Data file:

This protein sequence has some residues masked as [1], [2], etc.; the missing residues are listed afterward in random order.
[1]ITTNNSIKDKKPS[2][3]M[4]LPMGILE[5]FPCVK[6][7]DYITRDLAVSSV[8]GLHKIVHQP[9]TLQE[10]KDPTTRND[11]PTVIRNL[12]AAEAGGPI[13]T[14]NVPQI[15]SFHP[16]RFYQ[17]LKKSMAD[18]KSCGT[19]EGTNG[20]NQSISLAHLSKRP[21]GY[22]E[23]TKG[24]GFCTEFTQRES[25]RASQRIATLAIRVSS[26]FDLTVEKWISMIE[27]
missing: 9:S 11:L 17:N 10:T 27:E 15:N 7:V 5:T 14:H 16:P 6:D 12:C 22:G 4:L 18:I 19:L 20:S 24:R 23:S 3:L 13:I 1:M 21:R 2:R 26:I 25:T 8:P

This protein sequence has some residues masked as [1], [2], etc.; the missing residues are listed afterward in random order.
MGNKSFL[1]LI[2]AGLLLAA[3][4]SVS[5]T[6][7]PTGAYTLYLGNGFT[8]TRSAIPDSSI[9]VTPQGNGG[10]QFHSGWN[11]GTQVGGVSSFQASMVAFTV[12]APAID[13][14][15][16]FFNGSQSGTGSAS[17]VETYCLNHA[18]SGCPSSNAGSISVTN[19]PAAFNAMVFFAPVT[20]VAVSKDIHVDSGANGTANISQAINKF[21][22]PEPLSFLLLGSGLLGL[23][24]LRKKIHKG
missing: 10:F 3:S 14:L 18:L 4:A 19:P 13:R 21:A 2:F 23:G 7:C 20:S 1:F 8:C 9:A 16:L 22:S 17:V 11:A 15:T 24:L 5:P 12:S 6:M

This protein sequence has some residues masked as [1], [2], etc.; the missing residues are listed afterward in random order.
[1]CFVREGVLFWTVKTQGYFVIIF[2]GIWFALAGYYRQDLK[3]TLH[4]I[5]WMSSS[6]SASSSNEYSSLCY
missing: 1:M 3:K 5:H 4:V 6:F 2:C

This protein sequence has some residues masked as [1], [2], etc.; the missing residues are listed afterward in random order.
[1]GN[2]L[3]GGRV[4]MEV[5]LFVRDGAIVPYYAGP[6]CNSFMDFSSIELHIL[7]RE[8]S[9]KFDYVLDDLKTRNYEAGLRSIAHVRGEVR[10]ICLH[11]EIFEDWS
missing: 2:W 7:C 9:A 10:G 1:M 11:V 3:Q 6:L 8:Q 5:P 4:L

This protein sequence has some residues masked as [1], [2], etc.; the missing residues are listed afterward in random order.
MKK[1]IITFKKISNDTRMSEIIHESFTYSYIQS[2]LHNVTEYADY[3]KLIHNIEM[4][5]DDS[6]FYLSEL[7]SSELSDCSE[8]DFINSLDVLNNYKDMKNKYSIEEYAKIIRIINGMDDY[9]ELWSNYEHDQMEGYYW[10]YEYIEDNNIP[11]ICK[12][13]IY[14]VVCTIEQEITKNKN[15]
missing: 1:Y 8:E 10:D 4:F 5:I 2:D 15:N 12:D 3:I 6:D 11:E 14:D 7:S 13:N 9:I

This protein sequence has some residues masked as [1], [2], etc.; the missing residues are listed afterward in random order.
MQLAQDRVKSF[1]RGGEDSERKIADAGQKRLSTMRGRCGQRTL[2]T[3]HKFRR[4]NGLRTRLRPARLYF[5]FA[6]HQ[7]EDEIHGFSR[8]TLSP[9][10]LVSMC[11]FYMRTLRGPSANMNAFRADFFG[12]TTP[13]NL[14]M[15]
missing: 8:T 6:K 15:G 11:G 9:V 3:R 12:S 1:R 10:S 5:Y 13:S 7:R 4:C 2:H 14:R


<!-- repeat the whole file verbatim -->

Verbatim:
This protein sequence has some residues masked as [1], [2], etc.; the missing residues are listed afterward in random order.
[1]ITTNNSIKDKKPS[2][3]M[4]LPMGILE[5]FPCVK[6][7]DYITRDLAVSSV[8]GLHKIVHQP[9]TLQE[10]KDPTTRND[11]PTVIRNL[12]AAEAGGPI[13]T[14]NVPQI[15]SFHP[16]RFYQ[17]LKKSMAD[18]KSCGT[19]EGTNG[20]NQSISLAHLSKRP[21]GY[22]E[23]TKG[24]GFCTEFTQRES[25]RASQRIATLAIRVSS[26]FDLTVEKWISMIE[27]
missing: 9:S 11:L 17:N 10:T 27:E 15:N 7:V 5:T 14:H 16:P 6:D 12:C 22:G 4:L 18:I 19:L 20:S 24:R 23:S 3:L 13:I 1:M 21:R 2:R 26:I 25:T 8:P

This protein sequence has some residues masked as [1], [2], etc.; the missing residues are listed afterward in random order.
MGNKSFL[1]LI[2]AGLLLAA[3][4]SVS[5]T[6][7]PTGAYTLYLGNGFT[8]TRSAIPDSSI[9]VTPQGNGG[10]QFHSGWN[11]GTQVGGVSSFQASMVAFTV[12]APAID[13][14][15][16]FFNGSQSGTGSAS[17]VETYCLNHA[18]SGCPSSNAGSISVTN[19]PAAFNAMVFFAPVT[20]VAVSKDIHVDSGANGTANISQAINKF[21][22]PEPLSFLLLGSGLLGL[23][24]LRKKIHKG
missing: 10:F 3:S 14:L 18:L 4:A 19:P 13:R 21:A 2:F 23:G 7:C 20:S 1:F 8:C 9:A 16:L 22:S 17:V 11:A 15:T 24:L 5:P 12:S 6:M

This protein sequence has some residues masked as [1], [2], etc.; the missing residues are listed afterward in random order.
[1]CFVREGVLFWTVKTQGYFVIIF[2]GIWFALAGYYRQDLK[3]TLH[4]I[5]WMSSS[6]SASSSNEYSSLCY
missing: 1:M 3:K 5:H 4:V 6:F 2:C

This protein sequence has some residues masked as [1], [2], etc.; the missing residues are listed afterward in random order.
[1]GN[2]L[3]GGRV[4]MEV[5]LFVRDGAIVPYYAGP[6]CNSFMDFSSIELHIL[7]RE[8]S[9]KFDYVLDDLKTRNYEAGLRSIAHVRGEVR[10]ICLH[11]EIFEDWS
missing: 2:W 7:C 9:A 10:G 1:M 11:V 3:Q 6:L 8:Q 5:P 4:L

This protein sequence has some residues masked as [1], [2], etc.; the missing residues are listed afterward in random order.
MKK[1]IITFKKISNDTRMSEIIHESFTYSYIQS[2]LHNVTEYADY[3]KLIHNIEM[4][5]DDS[6]FYLSEL[7]SSELSDCSE[8]DFINSLDVLNNYKDMKNKYSIEEYAKIIRIINGMDDY[9]ELWSNYEHDQMEGYYW[10]YEYIEDNNIP[11]ICK[12][13]IY[14]VVCTIEQEITKNKN[15]
missing: 1:Y 8:E 10:D 4:F 5:I 2:D 15:N 12:D 3:I 6:D 11:E 14:D 7:S 13:N 9:I

This protein sequence has some residues masked as [1], [2], etc.; the missing residues are listed afterward in random order.
MQLAQDRVKSF[1]RGGEDSERKIADAGQKRLSTMRGRCGQRTL[2]T[3]HKFRR[4]NGLRTRLRPARLYF[5]FA[6]HQ[7]EDEIHGFSR[8]TLSP[9][10]LVSMC[11]FYMRTLRGPSANMNAFRADFFG[12]TTP[13]NL[14]M[15]
missing: 8:T 6:K 15:G 11:G 9:V 3:R 12:S 1:R 10:S 5:Y 13:S 7:R 4:C 2:H 14:R